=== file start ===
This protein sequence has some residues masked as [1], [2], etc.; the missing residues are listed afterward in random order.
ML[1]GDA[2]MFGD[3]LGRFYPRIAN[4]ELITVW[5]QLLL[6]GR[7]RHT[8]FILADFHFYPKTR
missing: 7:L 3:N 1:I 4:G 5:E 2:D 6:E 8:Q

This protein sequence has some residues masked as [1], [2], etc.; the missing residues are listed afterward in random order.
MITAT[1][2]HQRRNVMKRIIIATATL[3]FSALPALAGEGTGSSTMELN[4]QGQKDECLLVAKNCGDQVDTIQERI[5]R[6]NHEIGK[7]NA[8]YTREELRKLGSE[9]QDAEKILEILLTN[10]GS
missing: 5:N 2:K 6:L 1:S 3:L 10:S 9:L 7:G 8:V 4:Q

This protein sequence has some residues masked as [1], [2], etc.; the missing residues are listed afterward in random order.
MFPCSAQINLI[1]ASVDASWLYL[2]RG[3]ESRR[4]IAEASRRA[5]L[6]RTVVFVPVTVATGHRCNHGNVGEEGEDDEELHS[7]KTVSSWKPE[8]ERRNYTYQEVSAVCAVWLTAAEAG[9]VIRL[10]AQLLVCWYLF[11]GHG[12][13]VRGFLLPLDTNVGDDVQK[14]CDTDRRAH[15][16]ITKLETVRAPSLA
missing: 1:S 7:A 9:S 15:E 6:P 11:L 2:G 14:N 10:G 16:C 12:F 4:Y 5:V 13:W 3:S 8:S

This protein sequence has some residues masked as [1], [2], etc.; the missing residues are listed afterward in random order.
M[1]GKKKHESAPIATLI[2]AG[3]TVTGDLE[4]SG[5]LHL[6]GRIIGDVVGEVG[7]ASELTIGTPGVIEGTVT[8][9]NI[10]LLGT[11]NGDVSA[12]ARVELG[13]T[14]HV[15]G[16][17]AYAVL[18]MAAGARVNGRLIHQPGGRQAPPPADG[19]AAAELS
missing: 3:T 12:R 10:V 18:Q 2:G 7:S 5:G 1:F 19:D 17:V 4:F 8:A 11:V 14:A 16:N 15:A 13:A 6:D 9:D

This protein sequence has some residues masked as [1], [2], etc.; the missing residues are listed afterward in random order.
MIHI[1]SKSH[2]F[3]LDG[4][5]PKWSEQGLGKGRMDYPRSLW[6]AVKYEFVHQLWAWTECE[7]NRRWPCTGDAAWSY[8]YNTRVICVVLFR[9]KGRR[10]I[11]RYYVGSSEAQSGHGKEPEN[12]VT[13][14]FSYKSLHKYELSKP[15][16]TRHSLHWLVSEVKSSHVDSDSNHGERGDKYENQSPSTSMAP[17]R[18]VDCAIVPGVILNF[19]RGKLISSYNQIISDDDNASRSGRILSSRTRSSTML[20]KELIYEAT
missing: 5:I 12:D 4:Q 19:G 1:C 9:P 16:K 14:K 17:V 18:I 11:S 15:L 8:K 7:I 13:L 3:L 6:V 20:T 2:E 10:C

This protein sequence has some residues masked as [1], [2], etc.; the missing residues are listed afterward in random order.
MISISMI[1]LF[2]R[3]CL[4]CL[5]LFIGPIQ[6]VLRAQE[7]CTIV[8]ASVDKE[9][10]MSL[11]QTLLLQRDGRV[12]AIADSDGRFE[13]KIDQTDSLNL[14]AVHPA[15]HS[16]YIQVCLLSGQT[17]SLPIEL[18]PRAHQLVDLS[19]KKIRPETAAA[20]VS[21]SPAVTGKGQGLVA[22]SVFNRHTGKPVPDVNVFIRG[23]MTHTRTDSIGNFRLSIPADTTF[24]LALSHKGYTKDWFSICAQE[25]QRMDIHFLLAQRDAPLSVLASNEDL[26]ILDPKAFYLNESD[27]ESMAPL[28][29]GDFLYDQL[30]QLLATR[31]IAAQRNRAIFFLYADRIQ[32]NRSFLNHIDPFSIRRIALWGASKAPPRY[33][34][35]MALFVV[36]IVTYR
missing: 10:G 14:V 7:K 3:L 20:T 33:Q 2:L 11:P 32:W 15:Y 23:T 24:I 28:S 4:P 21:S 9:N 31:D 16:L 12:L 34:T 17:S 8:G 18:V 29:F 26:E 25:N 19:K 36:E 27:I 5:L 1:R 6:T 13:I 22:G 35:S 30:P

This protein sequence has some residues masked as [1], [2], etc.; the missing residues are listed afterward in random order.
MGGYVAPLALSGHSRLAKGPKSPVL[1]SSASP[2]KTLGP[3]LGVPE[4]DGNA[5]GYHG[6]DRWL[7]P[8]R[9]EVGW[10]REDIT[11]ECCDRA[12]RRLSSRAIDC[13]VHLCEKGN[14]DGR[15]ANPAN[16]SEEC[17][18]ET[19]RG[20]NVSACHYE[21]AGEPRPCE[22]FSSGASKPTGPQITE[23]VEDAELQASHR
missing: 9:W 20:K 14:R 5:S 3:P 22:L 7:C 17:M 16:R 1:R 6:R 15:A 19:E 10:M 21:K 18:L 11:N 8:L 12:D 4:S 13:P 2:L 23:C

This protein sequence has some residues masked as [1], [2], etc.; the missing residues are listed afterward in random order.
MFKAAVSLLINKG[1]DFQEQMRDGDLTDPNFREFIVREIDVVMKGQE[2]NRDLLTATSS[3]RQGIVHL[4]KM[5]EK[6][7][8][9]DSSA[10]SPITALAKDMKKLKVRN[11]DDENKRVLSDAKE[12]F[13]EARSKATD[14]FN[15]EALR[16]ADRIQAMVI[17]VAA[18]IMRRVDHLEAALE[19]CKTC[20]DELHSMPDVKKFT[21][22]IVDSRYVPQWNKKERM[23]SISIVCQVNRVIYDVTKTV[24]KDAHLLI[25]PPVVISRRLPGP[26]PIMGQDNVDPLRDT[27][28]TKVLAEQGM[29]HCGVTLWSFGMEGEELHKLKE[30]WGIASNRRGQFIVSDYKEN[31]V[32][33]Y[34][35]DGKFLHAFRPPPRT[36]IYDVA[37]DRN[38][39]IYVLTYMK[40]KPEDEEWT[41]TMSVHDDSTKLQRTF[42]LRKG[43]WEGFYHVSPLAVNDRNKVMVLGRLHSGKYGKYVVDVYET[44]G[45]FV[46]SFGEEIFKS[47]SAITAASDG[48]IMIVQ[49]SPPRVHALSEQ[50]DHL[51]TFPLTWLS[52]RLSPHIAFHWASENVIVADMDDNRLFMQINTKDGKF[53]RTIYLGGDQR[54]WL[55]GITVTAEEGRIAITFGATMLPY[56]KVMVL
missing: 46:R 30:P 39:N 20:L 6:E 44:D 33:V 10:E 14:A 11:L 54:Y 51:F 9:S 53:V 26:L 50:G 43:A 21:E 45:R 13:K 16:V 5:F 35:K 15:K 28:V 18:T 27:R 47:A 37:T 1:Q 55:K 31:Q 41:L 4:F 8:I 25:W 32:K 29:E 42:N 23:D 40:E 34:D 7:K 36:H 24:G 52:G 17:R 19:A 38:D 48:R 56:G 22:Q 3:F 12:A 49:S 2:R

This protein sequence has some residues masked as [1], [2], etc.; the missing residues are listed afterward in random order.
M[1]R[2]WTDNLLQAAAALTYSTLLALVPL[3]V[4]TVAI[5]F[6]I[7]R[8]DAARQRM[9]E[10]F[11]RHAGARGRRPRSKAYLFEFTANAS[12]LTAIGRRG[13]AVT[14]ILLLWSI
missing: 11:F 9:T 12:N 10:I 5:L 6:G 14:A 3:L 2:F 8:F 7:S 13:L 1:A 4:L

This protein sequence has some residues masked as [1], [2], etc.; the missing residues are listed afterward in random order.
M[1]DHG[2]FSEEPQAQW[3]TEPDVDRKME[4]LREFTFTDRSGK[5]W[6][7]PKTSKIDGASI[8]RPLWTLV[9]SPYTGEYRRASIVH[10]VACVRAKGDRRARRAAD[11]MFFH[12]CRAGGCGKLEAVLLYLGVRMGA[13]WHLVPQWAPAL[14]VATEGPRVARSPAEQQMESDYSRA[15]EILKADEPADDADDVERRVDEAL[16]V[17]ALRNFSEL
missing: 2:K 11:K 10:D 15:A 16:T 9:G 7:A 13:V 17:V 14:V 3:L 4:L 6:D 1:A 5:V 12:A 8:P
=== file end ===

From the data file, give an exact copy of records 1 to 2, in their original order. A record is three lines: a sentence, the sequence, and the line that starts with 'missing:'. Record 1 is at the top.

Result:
This protein sequence has some residues masked as [1], [2], etc.; the missing residues are listed afterward in random order.
ML[1]GDA[2]MFGD[3]LGRFYPRIAN[4]ELITVW[5]QLLL[6]GR[7]RHT[8]FILADFHFYPKTR
missing: 7:L 3:N 1:I 4:G 5:E 2:D 6:E 8:Q

This protein sequence has some residues masked as [1], [2], etc.; the missing residues are listed afterward in random order.
MITAT[1][2]HQRRNVMKRIIIATATL[3]FSALPALAGEGTGSSTMELN[4]QGQKDECLLVAKNCGDQVDTIQERI[5]R[6]NHEIGK[7]NA[8]YTREELRKLGSE[9]QDAEKILEILLTN[10]GS
missing: 5:N 2:K 6:L 1:S 3:L 10:S 9:L 7:G 8:V 4:Q